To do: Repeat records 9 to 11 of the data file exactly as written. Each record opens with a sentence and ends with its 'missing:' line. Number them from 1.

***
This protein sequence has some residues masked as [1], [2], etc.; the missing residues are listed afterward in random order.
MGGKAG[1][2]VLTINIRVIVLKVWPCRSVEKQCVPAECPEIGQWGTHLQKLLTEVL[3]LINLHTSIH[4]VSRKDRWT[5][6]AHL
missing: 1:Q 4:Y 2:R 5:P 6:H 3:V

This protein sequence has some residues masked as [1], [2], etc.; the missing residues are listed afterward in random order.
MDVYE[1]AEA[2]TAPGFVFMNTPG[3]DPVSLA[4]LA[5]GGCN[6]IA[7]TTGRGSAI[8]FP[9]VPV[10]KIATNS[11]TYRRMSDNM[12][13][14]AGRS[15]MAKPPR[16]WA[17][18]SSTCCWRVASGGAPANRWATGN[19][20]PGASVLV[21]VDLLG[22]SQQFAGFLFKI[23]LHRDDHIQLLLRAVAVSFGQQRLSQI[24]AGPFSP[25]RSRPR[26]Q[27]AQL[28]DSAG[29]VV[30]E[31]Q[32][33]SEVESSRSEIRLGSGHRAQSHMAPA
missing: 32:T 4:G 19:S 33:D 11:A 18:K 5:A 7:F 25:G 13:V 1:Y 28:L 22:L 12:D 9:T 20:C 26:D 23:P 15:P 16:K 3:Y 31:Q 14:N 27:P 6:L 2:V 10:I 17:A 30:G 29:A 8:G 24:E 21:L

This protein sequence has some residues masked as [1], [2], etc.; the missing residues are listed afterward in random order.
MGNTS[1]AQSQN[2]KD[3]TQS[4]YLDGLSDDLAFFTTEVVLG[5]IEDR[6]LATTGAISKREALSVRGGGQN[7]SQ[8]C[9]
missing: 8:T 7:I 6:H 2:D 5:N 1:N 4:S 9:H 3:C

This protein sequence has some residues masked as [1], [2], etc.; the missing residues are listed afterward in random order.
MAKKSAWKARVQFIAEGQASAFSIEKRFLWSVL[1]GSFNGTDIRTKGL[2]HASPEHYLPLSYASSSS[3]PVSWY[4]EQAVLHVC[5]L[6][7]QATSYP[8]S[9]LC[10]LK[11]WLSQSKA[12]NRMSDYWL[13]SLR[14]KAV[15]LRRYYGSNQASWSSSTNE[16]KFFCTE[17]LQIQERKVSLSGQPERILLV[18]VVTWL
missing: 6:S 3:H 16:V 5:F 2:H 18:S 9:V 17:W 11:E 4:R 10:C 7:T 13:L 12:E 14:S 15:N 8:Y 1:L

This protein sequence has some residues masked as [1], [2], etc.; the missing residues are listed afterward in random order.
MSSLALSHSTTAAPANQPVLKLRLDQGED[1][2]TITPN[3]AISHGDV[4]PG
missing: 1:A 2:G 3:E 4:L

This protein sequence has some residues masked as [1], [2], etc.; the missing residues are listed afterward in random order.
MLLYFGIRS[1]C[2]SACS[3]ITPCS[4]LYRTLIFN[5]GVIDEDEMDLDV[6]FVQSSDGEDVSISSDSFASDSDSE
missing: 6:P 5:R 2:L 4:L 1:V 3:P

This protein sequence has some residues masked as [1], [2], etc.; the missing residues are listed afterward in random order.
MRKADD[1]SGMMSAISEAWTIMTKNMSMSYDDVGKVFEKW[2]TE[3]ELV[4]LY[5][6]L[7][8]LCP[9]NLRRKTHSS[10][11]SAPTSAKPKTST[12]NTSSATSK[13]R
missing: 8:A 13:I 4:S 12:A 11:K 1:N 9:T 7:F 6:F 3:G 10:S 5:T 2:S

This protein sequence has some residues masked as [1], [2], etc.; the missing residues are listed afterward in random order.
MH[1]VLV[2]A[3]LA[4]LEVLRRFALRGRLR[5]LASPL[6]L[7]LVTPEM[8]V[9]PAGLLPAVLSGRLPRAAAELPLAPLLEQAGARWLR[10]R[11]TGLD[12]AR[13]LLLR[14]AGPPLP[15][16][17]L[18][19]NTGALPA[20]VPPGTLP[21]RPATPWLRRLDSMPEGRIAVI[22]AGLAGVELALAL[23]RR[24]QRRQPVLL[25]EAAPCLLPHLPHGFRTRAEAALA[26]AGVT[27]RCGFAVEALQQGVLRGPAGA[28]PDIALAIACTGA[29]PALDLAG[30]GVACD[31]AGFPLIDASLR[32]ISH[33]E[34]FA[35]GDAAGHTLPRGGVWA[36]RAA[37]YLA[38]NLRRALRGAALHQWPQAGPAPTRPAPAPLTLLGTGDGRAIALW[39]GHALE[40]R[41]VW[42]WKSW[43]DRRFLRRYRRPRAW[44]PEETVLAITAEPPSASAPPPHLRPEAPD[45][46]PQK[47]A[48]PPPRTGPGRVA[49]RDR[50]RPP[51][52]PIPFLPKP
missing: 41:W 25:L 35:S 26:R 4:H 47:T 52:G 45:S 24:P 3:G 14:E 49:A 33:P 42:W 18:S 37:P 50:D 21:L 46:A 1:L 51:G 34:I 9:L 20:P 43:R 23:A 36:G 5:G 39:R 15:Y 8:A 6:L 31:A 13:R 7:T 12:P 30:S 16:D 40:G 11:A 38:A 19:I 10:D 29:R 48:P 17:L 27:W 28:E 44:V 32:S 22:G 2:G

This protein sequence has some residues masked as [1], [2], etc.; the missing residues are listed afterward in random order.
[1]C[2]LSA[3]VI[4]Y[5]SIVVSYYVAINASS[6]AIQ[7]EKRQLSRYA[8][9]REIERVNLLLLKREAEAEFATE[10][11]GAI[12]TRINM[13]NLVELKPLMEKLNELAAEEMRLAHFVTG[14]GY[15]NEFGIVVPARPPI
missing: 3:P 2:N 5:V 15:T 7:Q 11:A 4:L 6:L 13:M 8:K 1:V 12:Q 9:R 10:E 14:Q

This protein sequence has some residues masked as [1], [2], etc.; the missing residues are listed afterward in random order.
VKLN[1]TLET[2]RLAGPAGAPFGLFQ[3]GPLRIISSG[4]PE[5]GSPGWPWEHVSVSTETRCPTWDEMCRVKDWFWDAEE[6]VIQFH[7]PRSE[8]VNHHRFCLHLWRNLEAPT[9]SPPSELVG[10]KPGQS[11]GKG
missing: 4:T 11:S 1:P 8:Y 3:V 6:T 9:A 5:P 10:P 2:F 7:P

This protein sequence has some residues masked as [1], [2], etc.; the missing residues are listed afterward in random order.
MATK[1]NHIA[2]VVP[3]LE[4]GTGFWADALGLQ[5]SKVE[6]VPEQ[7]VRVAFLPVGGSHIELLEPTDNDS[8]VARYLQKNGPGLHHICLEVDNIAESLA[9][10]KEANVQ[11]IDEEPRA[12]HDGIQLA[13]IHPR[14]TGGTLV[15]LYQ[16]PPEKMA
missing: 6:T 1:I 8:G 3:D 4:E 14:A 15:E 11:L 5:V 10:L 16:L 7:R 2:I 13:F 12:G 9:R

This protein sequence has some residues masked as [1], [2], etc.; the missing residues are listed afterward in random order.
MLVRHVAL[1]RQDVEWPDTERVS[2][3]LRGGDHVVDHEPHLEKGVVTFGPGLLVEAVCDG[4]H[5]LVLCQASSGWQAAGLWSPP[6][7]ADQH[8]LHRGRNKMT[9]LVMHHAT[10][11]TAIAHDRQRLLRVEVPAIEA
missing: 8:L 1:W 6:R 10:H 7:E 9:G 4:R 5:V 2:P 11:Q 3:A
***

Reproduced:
This protein sequence has some residues masked as [1], [2], etc.; the missing residues are listed afterward in random order.
[1]C[2]LSA[3]VI[4]Y[5]SIVVSYYVAINASS[6]AIQ[7]EKRQLSRYA[8][9]REIERVNLLLLKREAEAEFATE[10][11]GAI[12]TRINM[13]NLVELKPLMEKLNELAAEEMRLAHFVTG[14]GY[15]NEFGIVVPARPPI
missing: 3:P 2:N 5:V 15:T 7:Q 11:A 4:L 6:L 13:M 8:K 1:V 12:Q 9:R 10:E 14:Q

This protein sequence has some residues masked as [1], [2], etc.; the missing residues are listed afterward in random order.
VKLN[1]TLET[2]RLAGPAGAPFGLFQ[3]GPLRIISSG[4]PE[5]GSPGWPWEHVSVSTETRCPTWDEMCRVKDWFWDAEE[6]VIQFH[7]PRSE[8]VNHHRFCLHLWRNLEAPT[9]SPPSELVG[10]KPGQS[11]GKG
missing: 4:T 11:S 1:P 8:Y 3:V 6:T 9:A 5:P 10:P 2:F 7:P

This protein sequence has some residues masked as [1], [2], etc.; the missing residues are listed afterward in random order.
MATK[1]NHIA[2]VVP[3]LE[4]GTGFWADALGLQ[5]SKVE[6]VPEQ[7]VRVAFLPVGGSHIELLEPTDNDS[8]VARYLQKNGPGLHHICLEVDNIAESLA[9][10]KEANVQ[11]IDEEPRA[12]HDGIQLA[13]IHPR[14]TGGTLV[15]LYQ[16]PPEKMA
missing: 6:T 1:I 8:G 3:D 4:E 14:A 15:E 11:L 5:V 10:L 16:L 7:R 2:I 13:F 12:G 9:R